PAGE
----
Step 5: FF1 stands straight up creating enough lift for the downed fire fighter's SCBA to clear the windowsill and drives the downed fire fighter out the window. FF2 assists with this step by pushing straight up on the downed fire fighter's SCBA cylinder valve.

    Step 6: Fire fighters on the exterior must be prepared to assist getting the downed fire fighter up and over the sill. This can be achieved by having at least one, if not two, fire fighters positioned outside the window to grab the downed fire fighter's SCBA shoulder straps and assist with the final lift. Obviously, if this is from a second or third floor, the exterior fire fighters would be working from ground ladders. A number of techniques that will be discussed in later articles can be used to lower the downed fire fighter to the ground.
    http://www.rapidintervention.com/med...topic/may2002/

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    The death of Mark Langvardt was tragic enough. For those who viewed the video of the fire with no prior knowledge of the incident it was nothing less than shocking to learn this member died. Then came the excercise "The Denver Drill" as it became known. I have seen many variations and performed the drill in many of them. The first time, however, the demensions of the incident were recreated exactly and I was amazed at my own limitations in that scenario.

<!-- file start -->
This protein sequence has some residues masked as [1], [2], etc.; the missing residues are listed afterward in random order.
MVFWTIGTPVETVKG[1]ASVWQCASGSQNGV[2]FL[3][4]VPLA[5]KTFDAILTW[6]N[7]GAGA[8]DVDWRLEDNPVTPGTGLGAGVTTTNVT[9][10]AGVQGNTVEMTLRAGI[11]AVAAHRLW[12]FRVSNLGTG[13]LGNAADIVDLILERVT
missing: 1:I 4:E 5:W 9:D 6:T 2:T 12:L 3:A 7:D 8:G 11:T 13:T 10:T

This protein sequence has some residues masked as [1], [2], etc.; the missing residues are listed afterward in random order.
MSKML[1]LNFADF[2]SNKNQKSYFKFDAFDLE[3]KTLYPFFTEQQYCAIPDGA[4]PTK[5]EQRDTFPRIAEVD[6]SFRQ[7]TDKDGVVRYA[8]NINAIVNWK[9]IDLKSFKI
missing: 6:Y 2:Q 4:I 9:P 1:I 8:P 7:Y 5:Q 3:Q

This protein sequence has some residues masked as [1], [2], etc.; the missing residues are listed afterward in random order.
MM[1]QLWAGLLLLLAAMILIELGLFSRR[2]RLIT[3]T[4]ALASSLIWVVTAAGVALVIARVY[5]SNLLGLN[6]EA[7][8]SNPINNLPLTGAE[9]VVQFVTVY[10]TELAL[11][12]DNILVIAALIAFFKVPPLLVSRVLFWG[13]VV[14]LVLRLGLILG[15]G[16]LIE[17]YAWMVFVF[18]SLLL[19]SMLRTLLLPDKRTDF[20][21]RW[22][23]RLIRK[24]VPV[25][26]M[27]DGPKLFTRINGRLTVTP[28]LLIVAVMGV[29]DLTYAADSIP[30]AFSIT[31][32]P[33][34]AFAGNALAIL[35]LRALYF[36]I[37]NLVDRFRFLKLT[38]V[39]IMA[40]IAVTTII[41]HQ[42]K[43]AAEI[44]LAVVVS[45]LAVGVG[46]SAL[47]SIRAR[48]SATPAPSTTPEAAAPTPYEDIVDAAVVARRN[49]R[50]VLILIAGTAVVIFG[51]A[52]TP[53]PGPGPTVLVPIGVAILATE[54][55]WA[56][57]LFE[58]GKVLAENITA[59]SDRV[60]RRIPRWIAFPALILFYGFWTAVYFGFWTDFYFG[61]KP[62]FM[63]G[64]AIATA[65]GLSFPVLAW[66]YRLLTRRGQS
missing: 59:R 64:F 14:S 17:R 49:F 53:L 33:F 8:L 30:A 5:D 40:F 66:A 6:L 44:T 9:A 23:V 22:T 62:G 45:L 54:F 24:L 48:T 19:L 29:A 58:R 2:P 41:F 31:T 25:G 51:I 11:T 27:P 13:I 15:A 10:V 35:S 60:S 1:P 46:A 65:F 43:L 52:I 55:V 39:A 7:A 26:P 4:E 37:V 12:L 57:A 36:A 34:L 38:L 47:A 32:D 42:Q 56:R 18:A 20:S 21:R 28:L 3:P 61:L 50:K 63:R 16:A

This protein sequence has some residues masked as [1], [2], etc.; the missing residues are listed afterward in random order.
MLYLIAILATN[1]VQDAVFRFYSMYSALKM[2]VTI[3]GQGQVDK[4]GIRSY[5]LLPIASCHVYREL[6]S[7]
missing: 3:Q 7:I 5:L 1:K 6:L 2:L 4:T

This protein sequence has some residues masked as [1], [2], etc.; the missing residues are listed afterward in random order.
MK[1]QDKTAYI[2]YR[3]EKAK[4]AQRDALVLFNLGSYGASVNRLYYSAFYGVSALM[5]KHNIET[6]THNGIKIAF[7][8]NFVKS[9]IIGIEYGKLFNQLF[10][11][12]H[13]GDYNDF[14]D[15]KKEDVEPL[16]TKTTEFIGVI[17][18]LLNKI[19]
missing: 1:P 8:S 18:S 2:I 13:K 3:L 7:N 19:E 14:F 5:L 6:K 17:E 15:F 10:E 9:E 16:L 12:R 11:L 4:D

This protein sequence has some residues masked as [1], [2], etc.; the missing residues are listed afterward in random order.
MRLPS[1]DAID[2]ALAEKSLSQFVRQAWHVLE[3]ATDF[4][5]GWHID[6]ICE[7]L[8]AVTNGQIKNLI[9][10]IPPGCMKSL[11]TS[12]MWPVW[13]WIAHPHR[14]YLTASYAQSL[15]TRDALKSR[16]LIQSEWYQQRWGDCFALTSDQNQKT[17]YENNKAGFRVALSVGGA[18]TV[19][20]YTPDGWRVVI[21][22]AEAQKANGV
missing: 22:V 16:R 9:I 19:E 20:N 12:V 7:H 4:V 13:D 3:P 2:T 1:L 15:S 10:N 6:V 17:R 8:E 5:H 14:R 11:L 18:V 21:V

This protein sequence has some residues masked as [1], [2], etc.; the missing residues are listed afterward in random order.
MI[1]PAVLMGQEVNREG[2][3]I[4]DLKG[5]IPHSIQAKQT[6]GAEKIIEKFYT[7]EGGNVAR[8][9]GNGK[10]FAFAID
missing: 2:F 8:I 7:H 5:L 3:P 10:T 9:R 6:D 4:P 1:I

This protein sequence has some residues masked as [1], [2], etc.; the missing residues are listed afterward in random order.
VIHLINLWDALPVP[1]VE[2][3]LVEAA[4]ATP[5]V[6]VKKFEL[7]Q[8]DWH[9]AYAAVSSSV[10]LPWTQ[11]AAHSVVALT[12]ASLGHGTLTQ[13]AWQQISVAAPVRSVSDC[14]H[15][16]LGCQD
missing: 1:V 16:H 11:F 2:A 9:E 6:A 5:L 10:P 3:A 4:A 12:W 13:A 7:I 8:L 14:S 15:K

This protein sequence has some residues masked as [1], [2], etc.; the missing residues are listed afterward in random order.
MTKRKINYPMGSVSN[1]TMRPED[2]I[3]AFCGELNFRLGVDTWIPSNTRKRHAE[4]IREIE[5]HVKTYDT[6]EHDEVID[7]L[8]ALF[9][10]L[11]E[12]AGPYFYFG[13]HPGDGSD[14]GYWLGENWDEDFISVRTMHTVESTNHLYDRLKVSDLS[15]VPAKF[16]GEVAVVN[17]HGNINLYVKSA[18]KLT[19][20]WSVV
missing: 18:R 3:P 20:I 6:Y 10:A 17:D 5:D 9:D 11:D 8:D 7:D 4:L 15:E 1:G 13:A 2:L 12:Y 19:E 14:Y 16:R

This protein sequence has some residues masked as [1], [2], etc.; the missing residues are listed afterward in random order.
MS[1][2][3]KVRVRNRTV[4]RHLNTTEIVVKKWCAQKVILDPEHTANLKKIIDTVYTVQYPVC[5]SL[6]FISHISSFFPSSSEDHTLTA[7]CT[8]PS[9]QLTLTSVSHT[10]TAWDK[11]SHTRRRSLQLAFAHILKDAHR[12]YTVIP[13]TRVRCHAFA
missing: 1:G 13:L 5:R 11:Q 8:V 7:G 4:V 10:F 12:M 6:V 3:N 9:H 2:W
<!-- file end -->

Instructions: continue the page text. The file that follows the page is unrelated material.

Any department who wants to run this drill should indeed do their homework and create a true mock up. Also, get the video and present it to the members involved prior to the drill and get their feedback before beginning. I assure you, those members will have a 100% different attitude following the drill.

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    Baileydonk... I have somwe denver drill prop pics that were sent to me by the Jolly Roger...

    PM me with your email, and I will see if i can get them to you as an attachment...provided I have the talent to push and click the proper keys and screens on the computer!
    ‎"The education of a firefighter and the continued education of a firefighter is what makes "real" firefighters. Continuous skill development is the core of progressive firefighting. We learn by doing and doing it again and again, both on the training ground and the fireground."